South China Morning Post - 28 January, 2005.
EAST TIMOR - Ads over Timor oil row aim to shame Canberra
Australian millionaire says his country is stealing billions from the poorest nation
NICK SQUIRES in Sydney
An Australian businessman has pledged A$6 million ($36.2 million) for an aggressive media campaign aimed at shaming Canberra over its controversial claim to East Timor's oil and gas reserves.
Ian Melrose is funding a series of newspaper and television advertisements highlighting what he believes is Australia's bullying of East Timor and its disregard for international law.
One of the ads was aired by two television channels this week during the Australian Open tennis tournament. The 30-second message accused the government of stealing A$2 billion in oil and gas revenue from East Timor, Asia's poorest country.
Australia and East Timor have been embroiled in a row over how to share the lucrative oil and gas fields in the Timor Sea, which separates the two countries.
Invoking the UN Convention on the Law of the Sea, East Timor argues that the maritime boundary should be drawn midway between the two countries.
Australia claims a sea boundary based on its continental shelf, an area that reaches far into East Timor's 200 nautical mile exclusive economic zone.
Mr Melrose, 52, who made his fortune from a chain of optometry stores, became interested in the issue after reading a newspaper article about a 12-year-old East Timorese girl who died a slow and painful death from worm infestation.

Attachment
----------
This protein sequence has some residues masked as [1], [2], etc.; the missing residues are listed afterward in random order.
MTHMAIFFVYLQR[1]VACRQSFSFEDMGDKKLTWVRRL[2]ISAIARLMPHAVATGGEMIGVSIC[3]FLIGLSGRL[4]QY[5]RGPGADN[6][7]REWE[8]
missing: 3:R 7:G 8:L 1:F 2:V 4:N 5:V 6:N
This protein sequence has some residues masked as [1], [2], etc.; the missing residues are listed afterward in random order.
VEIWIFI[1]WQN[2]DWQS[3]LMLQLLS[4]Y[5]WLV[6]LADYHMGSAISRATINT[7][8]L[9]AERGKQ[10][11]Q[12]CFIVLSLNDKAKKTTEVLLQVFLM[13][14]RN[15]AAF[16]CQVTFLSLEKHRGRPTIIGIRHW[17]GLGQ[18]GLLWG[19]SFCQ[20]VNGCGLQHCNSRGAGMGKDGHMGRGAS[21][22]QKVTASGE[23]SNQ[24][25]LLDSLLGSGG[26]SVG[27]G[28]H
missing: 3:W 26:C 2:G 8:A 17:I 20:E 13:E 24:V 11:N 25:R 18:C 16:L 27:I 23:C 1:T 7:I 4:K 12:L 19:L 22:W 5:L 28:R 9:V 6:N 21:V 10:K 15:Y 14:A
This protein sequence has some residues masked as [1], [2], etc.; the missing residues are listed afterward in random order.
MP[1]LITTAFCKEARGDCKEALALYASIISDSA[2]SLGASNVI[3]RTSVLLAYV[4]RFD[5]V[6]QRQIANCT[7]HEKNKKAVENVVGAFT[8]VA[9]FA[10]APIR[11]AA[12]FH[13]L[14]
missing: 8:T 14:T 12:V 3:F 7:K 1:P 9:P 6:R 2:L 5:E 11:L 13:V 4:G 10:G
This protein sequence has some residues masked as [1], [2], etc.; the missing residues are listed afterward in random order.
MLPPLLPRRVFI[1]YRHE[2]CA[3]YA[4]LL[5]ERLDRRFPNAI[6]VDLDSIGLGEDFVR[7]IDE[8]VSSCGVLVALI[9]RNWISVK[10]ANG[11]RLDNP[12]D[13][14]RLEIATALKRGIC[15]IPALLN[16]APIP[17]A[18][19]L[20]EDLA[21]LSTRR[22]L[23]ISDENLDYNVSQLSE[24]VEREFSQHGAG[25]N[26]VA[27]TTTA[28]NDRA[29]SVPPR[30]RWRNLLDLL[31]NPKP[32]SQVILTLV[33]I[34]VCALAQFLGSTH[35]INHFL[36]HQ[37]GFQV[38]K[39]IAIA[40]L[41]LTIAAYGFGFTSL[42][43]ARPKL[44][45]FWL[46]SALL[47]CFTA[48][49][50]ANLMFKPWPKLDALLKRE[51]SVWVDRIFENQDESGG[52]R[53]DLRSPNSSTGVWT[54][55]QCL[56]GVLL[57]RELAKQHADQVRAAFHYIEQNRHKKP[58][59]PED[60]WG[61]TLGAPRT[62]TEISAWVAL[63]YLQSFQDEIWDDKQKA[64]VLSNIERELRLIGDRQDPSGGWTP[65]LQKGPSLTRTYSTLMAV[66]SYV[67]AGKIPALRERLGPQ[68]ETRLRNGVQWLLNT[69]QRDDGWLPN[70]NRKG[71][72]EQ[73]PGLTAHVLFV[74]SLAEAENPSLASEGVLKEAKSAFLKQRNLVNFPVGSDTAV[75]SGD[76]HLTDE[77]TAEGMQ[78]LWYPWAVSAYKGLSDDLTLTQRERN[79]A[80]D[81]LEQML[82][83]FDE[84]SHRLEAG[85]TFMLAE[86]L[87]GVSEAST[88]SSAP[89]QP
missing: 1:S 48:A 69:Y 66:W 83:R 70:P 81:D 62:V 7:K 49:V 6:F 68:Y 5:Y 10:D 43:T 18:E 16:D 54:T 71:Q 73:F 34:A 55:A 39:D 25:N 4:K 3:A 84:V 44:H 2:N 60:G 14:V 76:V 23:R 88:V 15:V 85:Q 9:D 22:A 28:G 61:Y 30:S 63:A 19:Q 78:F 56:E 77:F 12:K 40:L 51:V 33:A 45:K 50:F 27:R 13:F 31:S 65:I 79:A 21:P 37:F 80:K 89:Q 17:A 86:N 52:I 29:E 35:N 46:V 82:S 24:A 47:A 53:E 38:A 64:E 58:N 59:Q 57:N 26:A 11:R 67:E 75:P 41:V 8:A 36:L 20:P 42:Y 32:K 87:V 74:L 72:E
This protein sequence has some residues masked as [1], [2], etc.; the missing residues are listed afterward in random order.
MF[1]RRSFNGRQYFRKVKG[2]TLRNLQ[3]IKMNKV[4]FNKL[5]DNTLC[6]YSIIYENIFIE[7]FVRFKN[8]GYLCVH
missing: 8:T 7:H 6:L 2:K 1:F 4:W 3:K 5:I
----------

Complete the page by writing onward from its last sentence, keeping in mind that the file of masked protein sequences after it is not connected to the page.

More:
Better living conditions and funding for health care could have saved the child's life.
"She hadn't eaten for two days. The worms travelled up her oesophagus to her trachea, and she choked to death. After that I realised I couldn't just sit on the fence. I had to do something," he said.
Since then, he has visited East Timor to see for himself the dire poverty in which many people live.
Mr Melrose said he supported Prime Minister John Howard on many issues, but believed the treatment of East Timor was a stain on the government's record.
"If they got back the money that Australia is stealing from them they would be able to afford a proper health system," he said.
"What Australia is doing to East Timor is illegal, immoral and wrong. Every time John Howard goes to a big event, we'll be raising the Timor issue."
The next major event to be marked by Mr Melrose's campaign is the anniversary of Australia's decision to no longer submit to the jurisdiction of the International Court of Justice on maritime boundaries.
That decision was made two months before East Timor gained independence from Indonesia in May 2002.
Mr Melrose will also enlist the help of his 81-year-old father, a veteran of the second world war, for a campaign message that will air on Anzac Day, April 25, when Australia commemorates its war dead.
"We risked our lives for a free and fair Australia," Mr Melrose's father will tell the camera.
"What we are doing to Timor is not fair."
A spokesman for Foreign Minister Alexander Downer dismissed the campaign as misinformed and a waste of money.
"Mr Melrose should be spending his money on aid projects if he wants to help East Timor, not wasting it on TV advertisements. His accusations are wide of the mark," he said.
Mr Downer's spokesman declined to outline the government's rationale for Australia's claim, but confirmed the International Court of Justice would have no part in determining where the maritime boundary lies.
In one small area of the Timor Sea in which an agreement had been reached, the split in oil and gas revenues was 90:10 in East Timor's favour, he said.
But Australian lobby group Timor Sea Justice Campaign accuses the government of continuing to exploit disputed oil and gas reserves while deliberately stalling talks on a permanent maritime boundary.
"The Australian government is receiving A$1 million a day in royalties from these areas," said Tom Clarke, the group's spokesman.
"It's sheer greed.
"East Timor is very fragile and the money is desperately needed. It's at a crossroads: either it's allowed to stand on its own two feet, or it becomes a failed state."